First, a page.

What's your biggest regret as a parent?
A new survey reveals mums and dads would change many things if they could.
Regrets? Mums and dads have got a few. Two-thirds of parents admit they'd do things differently if they could turn back the clock, according to a new survey.
Working too much, not playing with their children more often and not taking enough photos are just some of the regrets gnawing at parents when their youngsters grow up.
A guilt-ridden three-quarters of parents here have a least one regret about their child's early years.
But the average mum and dad have five – with 8pc even regretting the name they gave their baby.
"Parents are more informed now, with a wealth of parenting books spelling out what to do and what not to do," says Owen Connolly, Consultant Psychologist at Connolly Counselling Centre in Stillorgan.
"Rather than help parents, in my opinion, it has only made things worse.
"Common regrets shared by parents include being too concerned about what the neighbours think, not being strict enough (and having it backfire later on) and making promises they couldn't keep.
"But I think the biggest regret among parents is being so wrapped up in everything being perfect that they missed out on their children growing up.
"Kids grow up so fast – but the housework will always be there."
'I wanted our boy to be a child prodigy'
Ray Foley, 98FM presenter – one son, Matthew (1):
"My son, Matthew, turned one just last week. Before he was born, I remember seeing a very young Chinese boy playing piano on YouTube and so, I had notions of my son becoming a musical prodigy.
"I bought him a battery-operated baby keyboard when he was a few months old so he could start early.
"That lasted all of 20 minutes before the batteries disappeared.
"At 12 months, he's probably too old now to take on that child, which I regret, but my home life is much more tranquil, which I do not regret."
'How did they grow up so fast? Did I dream it?'
Mary Mitchell O'Connor, TD – two sons, Conor (27) and Steven (26):
"What I most regret is my boys growing up so fast. If I could rewind the clock, I would never rush or complain about teething, all-night crying, earaches and tantrums. I would savour every minute and try to record their childhood in my mind's eye.
"I loved looking in at the cot while they were asleep, so innocent and full of promise. I loved going to their football games – even if it was lashing rain and I had to run their jerseys through the washing machine three times afterwards!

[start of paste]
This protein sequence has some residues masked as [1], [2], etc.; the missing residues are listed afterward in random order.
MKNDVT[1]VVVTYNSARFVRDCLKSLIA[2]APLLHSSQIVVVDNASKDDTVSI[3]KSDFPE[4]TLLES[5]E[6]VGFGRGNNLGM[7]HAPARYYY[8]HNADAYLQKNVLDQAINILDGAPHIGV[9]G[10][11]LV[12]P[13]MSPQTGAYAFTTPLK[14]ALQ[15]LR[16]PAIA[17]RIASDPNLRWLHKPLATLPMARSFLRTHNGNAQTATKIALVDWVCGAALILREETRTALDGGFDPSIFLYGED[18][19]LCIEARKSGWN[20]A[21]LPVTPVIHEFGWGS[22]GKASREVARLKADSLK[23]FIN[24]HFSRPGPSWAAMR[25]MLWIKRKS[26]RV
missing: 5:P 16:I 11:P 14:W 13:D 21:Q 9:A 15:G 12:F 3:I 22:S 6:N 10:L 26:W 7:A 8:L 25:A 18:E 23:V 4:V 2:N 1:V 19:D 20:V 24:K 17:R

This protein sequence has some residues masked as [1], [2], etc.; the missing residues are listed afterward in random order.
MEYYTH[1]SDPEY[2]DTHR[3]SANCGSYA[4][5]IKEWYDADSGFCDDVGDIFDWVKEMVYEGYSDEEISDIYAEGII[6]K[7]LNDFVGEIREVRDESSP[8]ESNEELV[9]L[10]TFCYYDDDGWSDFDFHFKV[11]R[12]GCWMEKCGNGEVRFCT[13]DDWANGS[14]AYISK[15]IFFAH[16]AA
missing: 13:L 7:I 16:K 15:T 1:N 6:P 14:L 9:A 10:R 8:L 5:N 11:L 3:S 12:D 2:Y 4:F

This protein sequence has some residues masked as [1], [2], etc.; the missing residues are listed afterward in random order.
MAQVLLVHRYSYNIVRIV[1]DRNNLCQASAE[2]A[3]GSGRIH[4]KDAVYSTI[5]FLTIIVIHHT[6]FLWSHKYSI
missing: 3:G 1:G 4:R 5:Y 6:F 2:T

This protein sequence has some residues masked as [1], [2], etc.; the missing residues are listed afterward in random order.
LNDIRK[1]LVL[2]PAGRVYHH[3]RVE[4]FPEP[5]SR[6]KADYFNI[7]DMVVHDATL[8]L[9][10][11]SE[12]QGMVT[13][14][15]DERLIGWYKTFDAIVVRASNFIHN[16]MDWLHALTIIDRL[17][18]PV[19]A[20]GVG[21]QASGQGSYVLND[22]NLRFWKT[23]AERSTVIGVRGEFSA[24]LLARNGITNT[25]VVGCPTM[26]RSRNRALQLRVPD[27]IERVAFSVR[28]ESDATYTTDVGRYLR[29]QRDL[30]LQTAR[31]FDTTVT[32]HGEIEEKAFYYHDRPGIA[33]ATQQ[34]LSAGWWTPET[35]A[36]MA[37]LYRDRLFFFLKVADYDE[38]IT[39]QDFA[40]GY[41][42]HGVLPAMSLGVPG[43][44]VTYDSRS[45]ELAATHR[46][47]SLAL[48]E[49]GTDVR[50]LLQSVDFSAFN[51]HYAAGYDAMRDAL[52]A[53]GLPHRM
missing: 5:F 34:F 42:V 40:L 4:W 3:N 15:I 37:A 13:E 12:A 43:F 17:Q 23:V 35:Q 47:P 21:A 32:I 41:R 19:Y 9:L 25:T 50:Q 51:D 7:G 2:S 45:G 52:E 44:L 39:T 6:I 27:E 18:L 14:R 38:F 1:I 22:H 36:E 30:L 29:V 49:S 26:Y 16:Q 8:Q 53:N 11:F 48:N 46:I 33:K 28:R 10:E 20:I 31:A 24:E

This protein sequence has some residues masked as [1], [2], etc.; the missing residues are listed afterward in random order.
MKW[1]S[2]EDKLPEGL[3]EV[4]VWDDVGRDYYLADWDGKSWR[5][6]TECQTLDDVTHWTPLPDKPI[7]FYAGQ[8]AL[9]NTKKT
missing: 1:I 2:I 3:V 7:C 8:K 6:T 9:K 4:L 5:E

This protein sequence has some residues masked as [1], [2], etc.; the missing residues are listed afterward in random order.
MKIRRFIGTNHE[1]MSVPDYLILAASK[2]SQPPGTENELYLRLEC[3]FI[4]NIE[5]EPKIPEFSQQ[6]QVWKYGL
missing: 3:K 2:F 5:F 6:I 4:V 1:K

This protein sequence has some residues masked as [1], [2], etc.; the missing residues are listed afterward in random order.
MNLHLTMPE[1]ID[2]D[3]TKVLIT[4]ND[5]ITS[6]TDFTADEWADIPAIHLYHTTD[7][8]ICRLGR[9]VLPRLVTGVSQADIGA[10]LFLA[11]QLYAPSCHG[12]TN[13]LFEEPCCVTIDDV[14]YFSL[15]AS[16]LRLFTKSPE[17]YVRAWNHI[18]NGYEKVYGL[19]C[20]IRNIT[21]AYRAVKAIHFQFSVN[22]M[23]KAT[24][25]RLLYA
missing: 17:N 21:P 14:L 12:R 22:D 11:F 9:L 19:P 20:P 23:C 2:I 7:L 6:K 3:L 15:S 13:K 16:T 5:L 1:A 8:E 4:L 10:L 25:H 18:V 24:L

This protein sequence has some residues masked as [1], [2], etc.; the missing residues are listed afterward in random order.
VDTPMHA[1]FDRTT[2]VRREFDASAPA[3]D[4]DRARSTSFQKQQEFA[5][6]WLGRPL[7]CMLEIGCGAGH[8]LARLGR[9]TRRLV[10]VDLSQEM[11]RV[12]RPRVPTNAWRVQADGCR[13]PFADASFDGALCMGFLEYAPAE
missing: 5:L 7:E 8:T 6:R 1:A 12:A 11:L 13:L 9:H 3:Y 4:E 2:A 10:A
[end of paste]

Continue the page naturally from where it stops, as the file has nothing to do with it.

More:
"I loved birthdays, days at the seaside, playing with them on the floor, doing homework and taking them to visit their grandparents.
"Most of all, I loved kissing them good night before going to bed. When I look back over the years, I wonder how did they grow up so fast? Did I dream it all?"
'Freelancing made it difficult to have routine'
Aoife Ní Thuairisg, TG4 presenter – one son, Ruán (5):
"One of our biggest parenting mistakes was not getting our son into a regular eating and sleeping pattern. Working on a freelance basis, I was pretty happy just taking every day as it came.
"Our son was nearly nine months before I even attempted to get him into a routine, and only then because I was going back to work so I had no choice. Luckily, he adjusted very well and we all got a better night's sleep.
Turns out children – and parents – are a lot happier knowing what's going to happen and when!
"Bun number two is baking away in the oven and as soon as it arrives we are determined to try to establish some sort of organised chaos!"
'I should have taken a year of maternity leave'
Alison Curtis, Phantom 105.2 presenter – one daughter, Joan (2):
"My daughter Joan was born by emergency C-section. It was the most terrifying day of my life – what started out as a routine hospital appointment turned into the dramatic delivery of this 5lb 3oz special little person.
"As a new mum, I'm sure I'll make lots of decisions that I'll regret down the line. For now though, my one big regret is that I didn't take a full year of maternity leave. I went back to work when Joan was 10 months old and ended up missing her first steps and first words. I know it's a cliché , but that really hurt.
"My maternity leave was such a wonderful experience – myself and my daughter learning to love and care for each other. If I could have extended that time, in hindsight, I would."
'I missed my son's first step'
Marisa Mackle, author – one son, Gary (4):
"Before having my son Gary, I thought working from home would be fantastic because I could be a stay-at-home mum at the same time. Unfortunately, it doesn't work like that, and now I have an au pair and Gary goes to crèche too.
"My worst memory is the au pair knocking on my office door to tell me he had taken his first step – that was a real low point. I feel terrible about it sometimes, but I need to work, or how would we survive?
"My other regret is that I didn't make more of an effort to train him to sleep in his own bed. He's four now and refuses to sleep in his own room. I'm worried that he'll still be sleeping in my bed when he's 12!"